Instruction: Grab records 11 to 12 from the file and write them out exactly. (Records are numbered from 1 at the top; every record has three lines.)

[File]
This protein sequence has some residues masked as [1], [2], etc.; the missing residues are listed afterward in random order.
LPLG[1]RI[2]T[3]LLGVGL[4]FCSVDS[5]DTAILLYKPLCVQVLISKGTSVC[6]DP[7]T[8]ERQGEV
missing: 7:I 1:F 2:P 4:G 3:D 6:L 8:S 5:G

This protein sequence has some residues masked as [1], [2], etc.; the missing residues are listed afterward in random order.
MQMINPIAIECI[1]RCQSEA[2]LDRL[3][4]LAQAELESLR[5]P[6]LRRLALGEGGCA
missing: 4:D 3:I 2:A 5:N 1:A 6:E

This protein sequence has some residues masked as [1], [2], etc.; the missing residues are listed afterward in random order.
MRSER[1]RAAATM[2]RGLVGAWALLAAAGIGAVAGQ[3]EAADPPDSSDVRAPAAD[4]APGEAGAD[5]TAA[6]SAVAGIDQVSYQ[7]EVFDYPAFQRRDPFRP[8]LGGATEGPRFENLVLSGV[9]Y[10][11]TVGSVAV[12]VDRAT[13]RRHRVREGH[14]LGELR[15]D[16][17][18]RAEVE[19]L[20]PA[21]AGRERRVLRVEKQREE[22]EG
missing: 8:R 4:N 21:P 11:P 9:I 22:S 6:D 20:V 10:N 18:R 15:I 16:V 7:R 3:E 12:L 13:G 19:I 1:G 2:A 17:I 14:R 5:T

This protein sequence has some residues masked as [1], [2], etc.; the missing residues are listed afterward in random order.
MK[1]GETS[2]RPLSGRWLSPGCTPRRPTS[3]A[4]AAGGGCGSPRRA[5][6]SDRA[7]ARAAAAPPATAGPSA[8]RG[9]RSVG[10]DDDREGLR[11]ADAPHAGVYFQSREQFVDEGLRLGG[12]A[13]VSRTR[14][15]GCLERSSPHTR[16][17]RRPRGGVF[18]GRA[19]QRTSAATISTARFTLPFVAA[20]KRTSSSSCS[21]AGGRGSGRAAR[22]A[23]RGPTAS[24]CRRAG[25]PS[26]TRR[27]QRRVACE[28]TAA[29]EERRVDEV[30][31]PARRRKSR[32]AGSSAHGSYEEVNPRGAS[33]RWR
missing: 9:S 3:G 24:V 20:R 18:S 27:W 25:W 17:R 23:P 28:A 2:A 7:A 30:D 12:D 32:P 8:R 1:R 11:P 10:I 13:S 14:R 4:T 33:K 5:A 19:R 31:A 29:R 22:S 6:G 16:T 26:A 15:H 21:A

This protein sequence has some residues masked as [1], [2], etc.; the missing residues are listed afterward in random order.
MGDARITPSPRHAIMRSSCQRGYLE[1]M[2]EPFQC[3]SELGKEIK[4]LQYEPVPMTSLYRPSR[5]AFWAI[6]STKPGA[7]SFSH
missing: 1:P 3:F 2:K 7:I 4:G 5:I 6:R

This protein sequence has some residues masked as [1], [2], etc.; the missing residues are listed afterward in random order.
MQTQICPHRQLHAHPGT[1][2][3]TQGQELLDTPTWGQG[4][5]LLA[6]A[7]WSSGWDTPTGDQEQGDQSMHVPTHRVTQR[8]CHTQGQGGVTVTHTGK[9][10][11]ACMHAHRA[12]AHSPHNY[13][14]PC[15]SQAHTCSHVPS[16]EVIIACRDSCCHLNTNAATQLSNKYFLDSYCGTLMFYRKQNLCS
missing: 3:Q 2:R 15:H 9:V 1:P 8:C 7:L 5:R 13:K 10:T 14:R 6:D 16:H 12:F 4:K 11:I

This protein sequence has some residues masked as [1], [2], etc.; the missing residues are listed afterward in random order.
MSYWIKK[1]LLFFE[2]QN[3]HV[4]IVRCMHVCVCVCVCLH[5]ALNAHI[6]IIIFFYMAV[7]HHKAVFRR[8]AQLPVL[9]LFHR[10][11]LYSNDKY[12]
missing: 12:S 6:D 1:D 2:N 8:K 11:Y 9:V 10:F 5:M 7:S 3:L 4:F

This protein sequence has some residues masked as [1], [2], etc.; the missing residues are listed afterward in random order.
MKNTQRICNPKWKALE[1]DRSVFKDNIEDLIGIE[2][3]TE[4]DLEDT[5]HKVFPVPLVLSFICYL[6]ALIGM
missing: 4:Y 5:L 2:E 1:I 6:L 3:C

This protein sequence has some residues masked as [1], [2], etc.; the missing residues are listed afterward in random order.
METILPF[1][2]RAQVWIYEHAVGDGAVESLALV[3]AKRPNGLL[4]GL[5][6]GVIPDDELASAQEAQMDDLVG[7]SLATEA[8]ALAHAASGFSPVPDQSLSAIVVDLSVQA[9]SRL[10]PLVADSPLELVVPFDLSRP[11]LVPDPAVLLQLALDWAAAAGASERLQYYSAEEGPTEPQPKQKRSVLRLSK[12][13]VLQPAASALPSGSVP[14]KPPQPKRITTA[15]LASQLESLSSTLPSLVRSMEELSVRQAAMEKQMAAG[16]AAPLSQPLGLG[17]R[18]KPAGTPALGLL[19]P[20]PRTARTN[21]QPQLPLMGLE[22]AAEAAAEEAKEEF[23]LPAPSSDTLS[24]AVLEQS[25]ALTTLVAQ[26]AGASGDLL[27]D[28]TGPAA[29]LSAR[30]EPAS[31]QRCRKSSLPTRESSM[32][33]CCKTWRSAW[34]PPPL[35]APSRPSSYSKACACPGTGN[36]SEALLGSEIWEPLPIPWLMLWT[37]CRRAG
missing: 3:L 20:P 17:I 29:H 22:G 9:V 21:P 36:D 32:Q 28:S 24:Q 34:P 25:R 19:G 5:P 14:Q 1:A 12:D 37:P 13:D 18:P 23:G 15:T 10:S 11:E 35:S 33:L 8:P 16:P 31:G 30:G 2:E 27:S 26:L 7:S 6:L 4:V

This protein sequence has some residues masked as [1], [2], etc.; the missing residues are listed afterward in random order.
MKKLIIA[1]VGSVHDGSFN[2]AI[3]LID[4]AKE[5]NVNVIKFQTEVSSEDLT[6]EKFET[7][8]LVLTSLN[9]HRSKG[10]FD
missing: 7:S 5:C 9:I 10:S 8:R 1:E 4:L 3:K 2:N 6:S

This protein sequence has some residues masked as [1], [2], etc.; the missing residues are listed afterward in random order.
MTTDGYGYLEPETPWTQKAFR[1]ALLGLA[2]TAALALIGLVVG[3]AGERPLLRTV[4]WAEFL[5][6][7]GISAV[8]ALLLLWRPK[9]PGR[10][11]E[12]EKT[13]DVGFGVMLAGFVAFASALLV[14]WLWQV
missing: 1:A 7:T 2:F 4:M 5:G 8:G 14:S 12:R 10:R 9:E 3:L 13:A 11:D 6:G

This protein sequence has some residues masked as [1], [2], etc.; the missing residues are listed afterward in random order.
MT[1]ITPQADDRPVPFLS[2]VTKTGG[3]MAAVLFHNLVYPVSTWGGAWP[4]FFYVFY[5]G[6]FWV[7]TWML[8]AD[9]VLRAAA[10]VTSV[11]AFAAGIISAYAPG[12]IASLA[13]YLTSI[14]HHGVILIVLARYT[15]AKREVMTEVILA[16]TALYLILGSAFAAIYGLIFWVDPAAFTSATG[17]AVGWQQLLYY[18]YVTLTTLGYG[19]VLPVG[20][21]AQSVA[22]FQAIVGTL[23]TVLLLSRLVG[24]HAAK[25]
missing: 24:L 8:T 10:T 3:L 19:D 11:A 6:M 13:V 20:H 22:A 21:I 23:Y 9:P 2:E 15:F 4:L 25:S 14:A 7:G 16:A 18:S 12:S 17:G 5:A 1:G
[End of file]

This protein sequence has some residues masked as [1], [2], etc.; the missing residues are listed afterward in random order.
MTTDGYGYLEPETPWTQKAFR[1]ALLGLA[2]TAALALIGLVVG[3]AGERPLLRTV[4]WAEFL[5][6][7]GISAV[8]ALLLLWRPK[9]PGR[10][11]E[12]EKT[13]DVGFGVMLAGFVAFASALLV[14]WLWQV
missing: 1:A 7:T 2:F 4:M 5:G 8:G 14:S 12:R 10:R 9:E 3:L 13:A 11:D 6:G

This protein sequence has some residues masked as [1], [2], etc.; the missing residues are listed afterward in random order.
MT[1]ITPQADDRPVPFLS[2]VTKTGG[3]MAAVLFHNLVYPVSTWGGAWP[4]FFYVFY[5]G[6]FWV[7]TWML[8]AD[9]VLRAAA[10]VTSV[11]AFAAGIISAYAPG[12]IASLA[13]YLTSI[14]HHGVILIVLARYT[15]AKREVMTEVILA[16]TALYLILGSAFAAIYGLIFWVDPAAFTSATG[17]AVGWQQLLYY[18]YVTLTTLGYG[19]VLPVG[20][21]AQSVA[22]FQAIVGTL[23]TVLLLSRLVG[24]HAAK[25]
missing: 24:L 8:T 10:T 3:L 19:D 11:A 6:M 13:V 20:H 22:A 21:I 23:Y 9:P 2:E 15:F 4:L 25:S 14:A 7:G 16:A 18:S 12:S 17:G 5:A 1:G